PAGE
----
English-Learners as Subgroup: A Genealogical-Raciolinguistic Analysis of English Learners in the School District of Philadelphia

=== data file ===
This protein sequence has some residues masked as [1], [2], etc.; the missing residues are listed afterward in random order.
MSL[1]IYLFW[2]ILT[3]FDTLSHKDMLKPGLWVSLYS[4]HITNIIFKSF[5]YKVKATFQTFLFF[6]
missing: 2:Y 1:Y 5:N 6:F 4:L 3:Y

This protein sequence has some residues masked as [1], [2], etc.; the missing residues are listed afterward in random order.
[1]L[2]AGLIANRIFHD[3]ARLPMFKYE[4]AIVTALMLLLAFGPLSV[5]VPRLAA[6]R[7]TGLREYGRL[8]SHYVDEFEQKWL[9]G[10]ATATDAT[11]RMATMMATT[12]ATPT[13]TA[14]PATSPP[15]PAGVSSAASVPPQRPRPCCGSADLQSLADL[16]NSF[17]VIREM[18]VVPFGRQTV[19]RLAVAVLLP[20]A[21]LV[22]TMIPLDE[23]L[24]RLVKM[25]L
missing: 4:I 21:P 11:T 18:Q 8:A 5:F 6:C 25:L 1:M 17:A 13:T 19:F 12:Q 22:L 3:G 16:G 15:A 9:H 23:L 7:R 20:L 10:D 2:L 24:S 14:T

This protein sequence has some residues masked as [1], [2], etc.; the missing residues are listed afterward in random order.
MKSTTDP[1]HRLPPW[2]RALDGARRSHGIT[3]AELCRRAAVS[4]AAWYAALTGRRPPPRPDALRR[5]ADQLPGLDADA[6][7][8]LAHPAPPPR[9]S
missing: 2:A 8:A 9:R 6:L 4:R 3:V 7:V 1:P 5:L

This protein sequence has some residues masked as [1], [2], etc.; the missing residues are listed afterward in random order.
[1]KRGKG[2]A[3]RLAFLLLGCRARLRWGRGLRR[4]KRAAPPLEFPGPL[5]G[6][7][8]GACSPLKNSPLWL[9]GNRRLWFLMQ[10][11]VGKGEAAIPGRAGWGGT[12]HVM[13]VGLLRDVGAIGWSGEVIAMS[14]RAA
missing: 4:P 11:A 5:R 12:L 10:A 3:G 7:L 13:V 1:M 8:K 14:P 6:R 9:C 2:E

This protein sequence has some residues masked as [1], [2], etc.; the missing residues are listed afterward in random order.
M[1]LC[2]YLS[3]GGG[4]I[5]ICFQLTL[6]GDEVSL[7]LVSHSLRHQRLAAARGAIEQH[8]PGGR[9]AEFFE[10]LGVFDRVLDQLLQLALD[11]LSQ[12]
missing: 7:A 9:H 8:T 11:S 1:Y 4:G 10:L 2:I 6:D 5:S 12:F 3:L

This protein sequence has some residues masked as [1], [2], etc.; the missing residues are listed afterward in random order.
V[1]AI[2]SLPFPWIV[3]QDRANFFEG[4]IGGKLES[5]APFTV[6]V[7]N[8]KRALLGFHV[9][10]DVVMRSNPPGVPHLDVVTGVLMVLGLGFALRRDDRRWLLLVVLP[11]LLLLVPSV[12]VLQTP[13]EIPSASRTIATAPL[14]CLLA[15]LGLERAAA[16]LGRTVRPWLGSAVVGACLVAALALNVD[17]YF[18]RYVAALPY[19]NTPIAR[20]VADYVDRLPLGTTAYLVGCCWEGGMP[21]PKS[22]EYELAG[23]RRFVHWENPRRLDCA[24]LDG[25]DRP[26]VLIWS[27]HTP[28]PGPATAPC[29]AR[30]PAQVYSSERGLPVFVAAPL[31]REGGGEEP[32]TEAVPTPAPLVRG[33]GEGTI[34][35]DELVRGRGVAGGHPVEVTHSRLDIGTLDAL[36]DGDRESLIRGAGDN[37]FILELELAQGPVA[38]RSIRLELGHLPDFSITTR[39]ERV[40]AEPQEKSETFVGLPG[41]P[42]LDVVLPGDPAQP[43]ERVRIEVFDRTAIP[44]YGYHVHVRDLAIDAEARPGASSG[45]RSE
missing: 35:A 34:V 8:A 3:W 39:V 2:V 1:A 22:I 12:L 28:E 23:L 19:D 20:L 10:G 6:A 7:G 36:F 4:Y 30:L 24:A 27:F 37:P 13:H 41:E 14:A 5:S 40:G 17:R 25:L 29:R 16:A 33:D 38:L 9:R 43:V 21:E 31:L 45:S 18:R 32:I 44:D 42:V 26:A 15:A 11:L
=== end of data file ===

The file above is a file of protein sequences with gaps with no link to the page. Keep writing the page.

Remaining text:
This paper is an analysis of the subject positions at play in School District of Philadelphia (SDP) discussions and policies around English learners (ELs) evident in a meeting of the Board of Education focusing on ELs in 2019, and in official district policy. The discourse of subgroups emerges as a primary theme, with ELs positioned by teachers, board members, and district employees as having lower achievement, and thus more needs, than other groups. Within this discourse, the EL population is further divided into sub-subgroups (such as long term ELs and newcomers), which are positioned as needing even more than other ELs. This positioning of ELs as a needy subgroup sits in tension with district-stated educational principles of avoiding deficit framing of any student. In this paper, I use genealogical raciolinguistic methods within a discursive approach to language policy to delineate the subject positions created in this subgroup discourse. Subject positions are considered from a raciolinguistic perspective, drawing on theories about biopolitics, diversity talk, and audit culture to argue that even when race is not explicitly discussed, EL subgroup discourse is still a continuation of a long history of positioning certain racialized groups of students as being unusually needy and in need of intervention within a broader educational hierarchy. The tensions inherent in the educational discourse of diversity-as-asset are also discussed in the context of ELs.